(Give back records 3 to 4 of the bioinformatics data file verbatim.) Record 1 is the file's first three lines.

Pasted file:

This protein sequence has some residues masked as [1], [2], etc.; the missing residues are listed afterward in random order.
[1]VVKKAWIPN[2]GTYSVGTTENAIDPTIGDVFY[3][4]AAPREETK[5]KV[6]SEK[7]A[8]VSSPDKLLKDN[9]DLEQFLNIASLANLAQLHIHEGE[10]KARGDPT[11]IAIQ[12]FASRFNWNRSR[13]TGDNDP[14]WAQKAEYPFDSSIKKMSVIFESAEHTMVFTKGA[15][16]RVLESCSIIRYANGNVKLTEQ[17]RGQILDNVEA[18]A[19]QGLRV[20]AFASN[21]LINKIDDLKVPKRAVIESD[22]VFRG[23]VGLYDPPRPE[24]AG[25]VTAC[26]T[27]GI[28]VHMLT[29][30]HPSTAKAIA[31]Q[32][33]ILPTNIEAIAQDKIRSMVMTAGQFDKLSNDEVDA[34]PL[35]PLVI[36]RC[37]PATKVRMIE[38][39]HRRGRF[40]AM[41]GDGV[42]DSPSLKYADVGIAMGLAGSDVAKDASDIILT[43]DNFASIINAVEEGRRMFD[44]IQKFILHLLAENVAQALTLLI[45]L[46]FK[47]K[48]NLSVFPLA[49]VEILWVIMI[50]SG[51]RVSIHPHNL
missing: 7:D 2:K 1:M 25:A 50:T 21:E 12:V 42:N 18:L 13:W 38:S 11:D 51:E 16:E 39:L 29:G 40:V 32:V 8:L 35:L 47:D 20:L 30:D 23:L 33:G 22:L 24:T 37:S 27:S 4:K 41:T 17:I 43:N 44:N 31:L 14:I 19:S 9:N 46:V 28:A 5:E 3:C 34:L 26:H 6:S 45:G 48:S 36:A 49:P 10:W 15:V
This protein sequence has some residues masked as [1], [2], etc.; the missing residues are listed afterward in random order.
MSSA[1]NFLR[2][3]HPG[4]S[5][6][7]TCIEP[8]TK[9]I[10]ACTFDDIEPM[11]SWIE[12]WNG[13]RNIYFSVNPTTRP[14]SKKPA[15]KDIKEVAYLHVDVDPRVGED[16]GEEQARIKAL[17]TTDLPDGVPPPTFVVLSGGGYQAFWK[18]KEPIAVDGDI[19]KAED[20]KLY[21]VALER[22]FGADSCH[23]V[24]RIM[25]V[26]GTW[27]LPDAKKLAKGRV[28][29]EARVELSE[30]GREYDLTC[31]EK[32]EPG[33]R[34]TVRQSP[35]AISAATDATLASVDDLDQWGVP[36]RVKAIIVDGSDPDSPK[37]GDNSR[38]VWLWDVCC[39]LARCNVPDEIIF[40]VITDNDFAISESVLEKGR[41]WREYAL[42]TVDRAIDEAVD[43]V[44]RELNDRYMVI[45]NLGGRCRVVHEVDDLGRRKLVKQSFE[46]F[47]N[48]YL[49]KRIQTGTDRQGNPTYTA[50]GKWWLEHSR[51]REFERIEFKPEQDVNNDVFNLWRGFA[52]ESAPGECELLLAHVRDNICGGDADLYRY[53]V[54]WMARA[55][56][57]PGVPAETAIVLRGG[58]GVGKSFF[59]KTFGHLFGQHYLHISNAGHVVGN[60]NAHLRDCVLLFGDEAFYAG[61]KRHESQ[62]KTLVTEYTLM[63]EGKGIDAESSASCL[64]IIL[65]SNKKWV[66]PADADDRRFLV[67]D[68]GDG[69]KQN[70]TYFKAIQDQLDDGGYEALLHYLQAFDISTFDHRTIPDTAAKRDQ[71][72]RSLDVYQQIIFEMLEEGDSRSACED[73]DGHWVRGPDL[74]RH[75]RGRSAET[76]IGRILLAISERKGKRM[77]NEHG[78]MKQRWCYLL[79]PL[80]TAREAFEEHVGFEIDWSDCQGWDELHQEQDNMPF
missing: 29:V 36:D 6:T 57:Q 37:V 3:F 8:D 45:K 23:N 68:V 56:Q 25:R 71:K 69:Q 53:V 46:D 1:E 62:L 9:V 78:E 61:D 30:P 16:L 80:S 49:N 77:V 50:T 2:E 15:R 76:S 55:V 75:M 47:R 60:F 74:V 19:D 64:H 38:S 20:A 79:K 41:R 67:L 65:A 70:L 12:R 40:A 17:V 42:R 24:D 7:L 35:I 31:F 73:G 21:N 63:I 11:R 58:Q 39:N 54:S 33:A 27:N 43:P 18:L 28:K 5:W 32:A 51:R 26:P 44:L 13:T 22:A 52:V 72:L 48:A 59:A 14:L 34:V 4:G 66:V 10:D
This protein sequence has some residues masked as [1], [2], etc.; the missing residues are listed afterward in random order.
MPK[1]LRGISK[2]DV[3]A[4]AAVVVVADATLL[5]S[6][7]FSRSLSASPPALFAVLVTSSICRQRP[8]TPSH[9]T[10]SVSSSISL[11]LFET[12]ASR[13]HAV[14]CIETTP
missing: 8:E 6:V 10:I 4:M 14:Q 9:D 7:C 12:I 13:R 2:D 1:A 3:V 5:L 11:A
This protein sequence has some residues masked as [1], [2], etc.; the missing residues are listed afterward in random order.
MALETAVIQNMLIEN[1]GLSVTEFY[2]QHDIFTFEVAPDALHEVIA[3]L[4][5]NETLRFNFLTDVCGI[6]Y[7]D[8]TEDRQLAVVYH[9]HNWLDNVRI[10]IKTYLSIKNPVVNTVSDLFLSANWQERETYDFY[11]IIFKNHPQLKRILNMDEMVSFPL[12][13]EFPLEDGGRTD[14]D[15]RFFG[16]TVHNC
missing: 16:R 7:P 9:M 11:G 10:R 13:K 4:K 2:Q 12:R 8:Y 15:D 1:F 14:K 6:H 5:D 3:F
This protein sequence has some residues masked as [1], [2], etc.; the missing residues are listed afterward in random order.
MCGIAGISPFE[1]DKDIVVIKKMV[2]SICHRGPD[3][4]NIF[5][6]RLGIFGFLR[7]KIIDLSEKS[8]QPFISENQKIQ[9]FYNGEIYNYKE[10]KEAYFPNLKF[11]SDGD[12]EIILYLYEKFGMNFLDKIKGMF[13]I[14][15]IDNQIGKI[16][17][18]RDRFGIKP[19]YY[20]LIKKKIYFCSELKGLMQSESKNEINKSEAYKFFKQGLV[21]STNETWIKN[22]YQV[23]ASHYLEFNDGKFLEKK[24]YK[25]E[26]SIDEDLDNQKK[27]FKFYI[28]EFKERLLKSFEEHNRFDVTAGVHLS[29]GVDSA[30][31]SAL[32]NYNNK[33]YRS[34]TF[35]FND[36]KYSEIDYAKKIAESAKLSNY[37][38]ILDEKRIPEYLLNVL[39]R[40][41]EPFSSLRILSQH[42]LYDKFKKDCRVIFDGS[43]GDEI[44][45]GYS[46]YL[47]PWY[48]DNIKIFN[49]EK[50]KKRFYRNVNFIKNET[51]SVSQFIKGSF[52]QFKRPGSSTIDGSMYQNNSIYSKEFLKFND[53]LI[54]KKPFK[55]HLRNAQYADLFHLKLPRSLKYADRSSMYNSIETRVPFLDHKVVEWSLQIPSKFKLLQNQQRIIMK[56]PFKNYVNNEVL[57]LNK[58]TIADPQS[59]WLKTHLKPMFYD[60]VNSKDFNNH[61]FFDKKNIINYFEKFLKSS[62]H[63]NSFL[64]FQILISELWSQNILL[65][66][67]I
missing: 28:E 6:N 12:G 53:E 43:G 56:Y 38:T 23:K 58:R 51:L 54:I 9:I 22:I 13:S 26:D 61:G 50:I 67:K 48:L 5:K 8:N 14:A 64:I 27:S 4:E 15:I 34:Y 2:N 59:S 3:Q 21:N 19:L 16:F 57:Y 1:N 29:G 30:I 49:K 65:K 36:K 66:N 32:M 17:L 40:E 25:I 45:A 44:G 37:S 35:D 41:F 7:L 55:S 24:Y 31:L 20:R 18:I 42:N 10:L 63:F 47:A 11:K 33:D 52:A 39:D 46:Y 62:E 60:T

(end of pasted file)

This protein sequence has some residues masked as [1], [2], etc.; the missing residues are listed afterward in random order.
MPK[1]LRGISK[2]DV[3]A[4]AAVVVVADATLL[5]S[6][7]FSRSLSASPPALFAVLVTSSICRQRP[8]TPSH[9]T[10]SVSSSISL[11]LFET[12]ASR[13]HAV[14]CIETTP
missing: 8:E 6:V 10:I 4:M 14:Q 9:D 7:C 12:I 13:R 2:D 1:A 3:V 5:L 11:A
This protein sequence has some residues masked as [1], [2], etc.; the missing residues are listed afterward in random order.
MALETAVIQNMLIEN[1]GLSVTEFY[2]QHDIFTFEVAPDALHEVIA[3]L[4][5]NETLRFNFLTDVCGI[6]Y[7]D[8]TEDRQLAVVYH[9]HNWLDNVRI[10]IKTYLSIKNPVVNTVSDLFLSANWQERETYDFY[11]IIFKNHPQLKRILNMDEMVSFPL[12][13]EFPLEDGGRTD[14]D[15]RFFG[16]TVHNC
missing: 16:R 7:P 9:M 11:G 10:R 13:K 4:K 2:Q 12:R 8:Y 15:D 1:F 14:K 6:H 5:D 3:F